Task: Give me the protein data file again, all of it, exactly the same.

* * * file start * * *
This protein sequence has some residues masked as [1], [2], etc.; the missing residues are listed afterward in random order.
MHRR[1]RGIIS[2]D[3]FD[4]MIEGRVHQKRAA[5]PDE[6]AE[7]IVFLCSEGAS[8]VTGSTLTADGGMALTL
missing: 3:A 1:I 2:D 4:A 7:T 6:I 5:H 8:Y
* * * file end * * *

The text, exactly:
This protein sequence has some residues masked as [1], [2], etc.; the missing residues are listed afterward in random order.
MHRR[1]RGIIS[2]D[3]FD[4]MIEGRVHQKRAA[5]PDE[6]AE[7]IVFLCSEGAS[8]VTGSTLTADGGMALTL
missing: 3:A 1:I 2:D 4:A 7:T 6:I 5:H 8:Y